Blair Lee IV: Man on a mission still rejects making a run for office


Blair Lee IV calls himself a Montgomery County militant, alternately a suburban terrorist. He writes a take-no-prisoners column for a local newspaper in which he demonizes Baltimore, William Donald Schaefer and The Sun.

"I'm the bad cop," he says. "My job is to scare the s out of The Baltimore Sun and William Donald Schaefer so someone else can come in and make peace. You can't make peace until you make war."

His words are harsh, but he smiles broadly as he lists his arch-enemies, as if he has found in them worthy opponents who suit his purposes in more ways than one.

Perhaps their most valuable role has been to help him mute the voices of his ancestors -- admirals, generals, ambassadors, senators and sundry other statesmen -- the pictures on the wall, as he once described them, men who always seemed to demand that he redeem his proud political heritage.

At 48, he doesn't look like a terrorist, suburban or otherwise. He still resembles the boyish young man who came clumping out of the Appalachia outback 16 years ago to take the reins of his father's sputtering campaign for governor.

The contrast between father and son was striking. Blair Lee III, the acting governor, bookish and introspective. Blair IV, big, rugged, an outgoing and appealing figure, Boomer Esiason in mufti. He called himself "acting son." Everyone else called him B-4.

Politics aside, there was an intriguing subtext to that campaign. The Lees, the first family of Montgomery County, had been devastated by the social upheaval ushered in by the Vietnam War. In 1973 a son, Pete, plunged to his death from the Golden Gate Bridge. He was known to be involved with drugs, though an autopsy revealed no trace of narcotics.

Estranged from his father, Blair IV, Princeton and Georgetown Law behind him, was by then living with his wife, Mary, and infant son, Jake, on a hardscrabble farm on the Virginia-Tennessee border. Politics was in his blood and for a time he had been consumed by it, but he had stilled its throbbing.

Then came the summer of 1977. His father asked him to come home and guide his campaign. He returned, he said, because it was the first time his father had ever asked him for anything.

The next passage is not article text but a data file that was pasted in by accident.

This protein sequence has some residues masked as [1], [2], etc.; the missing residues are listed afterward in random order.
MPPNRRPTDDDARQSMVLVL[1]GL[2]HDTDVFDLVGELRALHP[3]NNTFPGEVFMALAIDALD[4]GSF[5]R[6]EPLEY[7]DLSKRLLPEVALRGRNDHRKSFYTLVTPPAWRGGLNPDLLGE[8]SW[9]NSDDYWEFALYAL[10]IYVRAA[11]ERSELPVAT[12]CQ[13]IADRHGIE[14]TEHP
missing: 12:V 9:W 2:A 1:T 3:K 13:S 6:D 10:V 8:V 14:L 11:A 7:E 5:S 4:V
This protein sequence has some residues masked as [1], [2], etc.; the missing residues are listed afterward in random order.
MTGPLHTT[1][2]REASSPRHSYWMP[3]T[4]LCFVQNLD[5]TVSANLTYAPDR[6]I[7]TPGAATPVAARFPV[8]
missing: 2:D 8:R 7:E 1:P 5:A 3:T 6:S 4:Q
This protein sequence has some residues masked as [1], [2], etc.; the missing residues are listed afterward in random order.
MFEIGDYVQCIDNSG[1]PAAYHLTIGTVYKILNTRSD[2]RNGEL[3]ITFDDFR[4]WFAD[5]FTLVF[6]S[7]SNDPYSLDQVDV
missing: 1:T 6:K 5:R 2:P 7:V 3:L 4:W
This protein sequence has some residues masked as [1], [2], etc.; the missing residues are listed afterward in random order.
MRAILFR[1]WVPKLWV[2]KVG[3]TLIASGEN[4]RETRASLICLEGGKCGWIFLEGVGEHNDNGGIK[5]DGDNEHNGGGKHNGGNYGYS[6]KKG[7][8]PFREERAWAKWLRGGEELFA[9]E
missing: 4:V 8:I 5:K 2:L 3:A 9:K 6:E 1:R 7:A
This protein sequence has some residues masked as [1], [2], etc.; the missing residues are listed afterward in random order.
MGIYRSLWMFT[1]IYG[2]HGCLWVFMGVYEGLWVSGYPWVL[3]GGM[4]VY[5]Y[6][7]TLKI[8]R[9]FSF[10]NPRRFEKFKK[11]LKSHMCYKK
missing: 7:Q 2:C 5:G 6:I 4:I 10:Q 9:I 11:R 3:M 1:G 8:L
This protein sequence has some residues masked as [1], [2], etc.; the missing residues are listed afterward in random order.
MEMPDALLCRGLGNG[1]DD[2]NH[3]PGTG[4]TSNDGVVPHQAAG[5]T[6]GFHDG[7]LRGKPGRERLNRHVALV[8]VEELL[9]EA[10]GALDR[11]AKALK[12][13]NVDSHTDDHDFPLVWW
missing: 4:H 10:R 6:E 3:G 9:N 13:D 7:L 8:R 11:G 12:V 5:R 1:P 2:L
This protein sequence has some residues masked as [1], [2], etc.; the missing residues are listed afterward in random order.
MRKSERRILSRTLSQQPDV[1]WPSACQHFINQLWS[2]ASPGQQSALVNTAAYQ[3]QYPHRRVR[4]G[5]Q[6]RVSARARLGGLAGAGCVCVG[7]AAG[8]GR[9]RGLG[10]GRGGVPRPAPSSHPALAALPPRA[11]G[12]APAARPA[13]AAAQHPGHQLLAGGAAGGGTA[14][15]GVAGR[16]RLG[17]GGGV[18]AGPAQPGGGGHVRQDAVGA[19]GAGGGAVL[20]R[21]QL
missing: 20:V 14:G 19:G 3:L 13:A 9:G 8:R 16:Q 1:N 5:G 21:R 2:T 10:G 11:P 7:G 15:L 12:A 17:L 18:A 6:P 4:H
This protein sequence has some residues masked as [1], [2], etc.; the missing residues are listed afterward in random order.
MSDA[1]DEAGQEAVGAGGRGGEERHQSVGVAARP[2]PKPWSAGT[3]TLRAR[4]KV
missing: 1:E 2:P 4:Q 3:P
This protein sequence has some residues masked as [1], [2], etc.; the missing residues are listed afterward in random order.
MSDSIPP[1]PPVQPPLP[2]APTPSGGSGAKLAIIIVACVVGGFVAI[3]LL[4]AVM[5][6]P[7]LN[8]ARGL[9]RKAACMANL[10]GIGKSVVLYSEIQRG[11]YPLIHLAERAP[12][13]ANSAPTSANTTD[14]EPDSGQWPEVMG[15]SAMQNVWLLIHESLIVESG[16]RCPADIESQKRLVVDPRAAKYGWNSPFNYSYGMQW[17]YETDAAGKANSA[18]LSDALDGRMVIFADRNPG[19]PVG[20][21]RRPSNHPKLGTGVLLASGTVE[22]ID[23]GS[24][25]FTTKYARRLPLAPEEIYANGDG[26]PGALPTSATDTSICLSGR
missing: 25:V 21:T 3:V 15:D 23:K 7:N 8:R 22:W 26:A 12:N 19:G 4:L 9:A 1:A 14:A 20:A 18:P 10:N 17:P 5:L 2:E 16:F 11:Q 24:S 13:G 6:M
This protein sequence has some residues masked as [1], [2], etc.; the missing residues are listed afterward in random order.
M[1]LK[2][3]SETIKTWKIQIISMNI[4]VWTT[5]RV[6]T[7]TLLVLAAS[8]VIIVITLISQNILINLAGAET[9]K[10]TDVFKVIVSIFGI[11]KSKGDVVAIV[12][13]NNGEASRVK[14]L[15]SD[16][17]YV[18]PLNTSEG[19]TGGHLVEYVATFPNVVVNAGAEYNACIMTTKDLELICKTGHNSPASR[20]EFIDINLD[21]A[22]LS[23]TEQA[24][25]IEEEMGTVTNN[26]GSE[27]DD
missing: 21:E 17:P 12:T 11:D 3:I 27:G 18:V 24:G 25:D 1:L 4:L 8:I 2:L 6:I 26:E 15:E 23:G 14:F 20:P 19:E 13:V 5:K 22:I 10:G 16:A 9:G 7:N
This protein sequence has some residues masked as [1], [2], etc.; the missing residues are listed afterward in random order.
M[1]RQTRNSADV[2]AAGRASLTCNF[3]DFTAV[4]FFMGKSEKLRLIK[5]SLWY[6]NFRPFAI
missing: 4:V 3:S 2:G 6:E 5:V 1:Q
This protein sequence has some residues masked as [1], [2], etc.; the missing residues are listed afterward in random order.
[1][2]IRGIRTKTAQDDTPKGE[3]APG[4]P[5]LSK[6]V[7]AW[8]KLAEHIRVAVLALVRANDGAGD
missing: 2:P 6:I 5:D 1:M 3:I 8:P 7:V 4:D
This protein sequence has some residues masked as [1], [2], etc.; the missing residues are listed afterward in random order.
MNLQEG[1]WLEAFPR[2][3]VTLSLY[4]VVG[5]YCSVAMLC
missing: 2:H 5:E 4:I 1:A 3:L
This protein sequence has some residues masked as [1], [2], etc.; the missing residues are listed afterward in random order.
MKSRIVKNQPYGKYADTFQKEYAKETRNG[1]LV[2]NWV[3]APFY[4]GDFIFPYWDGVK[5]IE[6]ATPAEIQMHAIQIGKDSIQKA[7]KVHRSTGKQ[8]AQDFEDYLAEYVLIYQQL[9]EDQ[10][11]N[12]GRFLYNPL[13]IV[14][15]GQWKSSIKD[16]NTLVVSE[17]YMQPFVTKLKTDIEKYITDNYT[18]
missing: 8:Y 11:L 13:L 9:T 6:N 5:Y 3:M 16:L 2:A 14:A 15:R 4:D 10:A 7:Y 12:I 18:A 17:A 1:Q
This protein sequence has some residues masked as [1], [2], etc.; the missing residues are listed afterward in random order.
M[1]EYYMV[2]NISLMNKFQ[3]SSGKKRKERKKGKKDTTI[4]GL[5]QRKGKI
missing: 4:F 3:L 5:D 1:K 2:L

The campaign went down in flames the following year. Blair IV laid much of the blame on The Sun, which loudly and fervently endorsed another candidate, a long shot named Harry Hughes, the eventual winner. There were two other, less-noticed results. Father and son were reconciled, the warm relationship that had long eluded them lasting until Blair III's death in 1985.

In addition, Blair IV's appetite for politics was reawakened.

He became a lobbyist for Montgomery County, whose General Assembly delegation, peopled with good-government types, had a reputation for correcting comma faults in their already moribund bills while the more sophisticated State House players were cutting deals and carving up the spoils, shipping much of the take to beleaguered but politically potent Baltimore.

Blair IV screamed foul. To his mind, Montgomery County, politically anemic despite its considerable population, was being victimized. Baltimore, he insisted, runs the state; Montgomery County pays the bills.

The years passed. He managed Steve Sachs' losing 1986 gubernatorial campaign. The question was always there. When are you going to run yourself, Blair? He occasionally thought about it, always rejected the idea.

He still rejects it. His father had been an absentee father. He himself can recall having dinner with his family just six times in his two years on the Sachs campaign.

"You can't have both," he decided. "You can't be effective in politics and be an effective father."

He now says he has found his calling. As a columnist for the Montgomery Journal, he can be described as a pro-Montgomery, anti-Baltimore pamphleteer in the Tom Paine tradition.

He calls himself "a politician who writes a column." He has a weekly cable television show as well. He has influence. He believes he has raised the consciousness of county citizens. If he has not made many friends among politicians, he has made a difference.

"Montgomery County needed a political mobilization, not another delegate," he said. The icy glares from the pictures on the wall have turned to smiles, at least he likes to think so.

"I'm not willing to sacrifice my family and my happiness," he says, "so this is my compromise."

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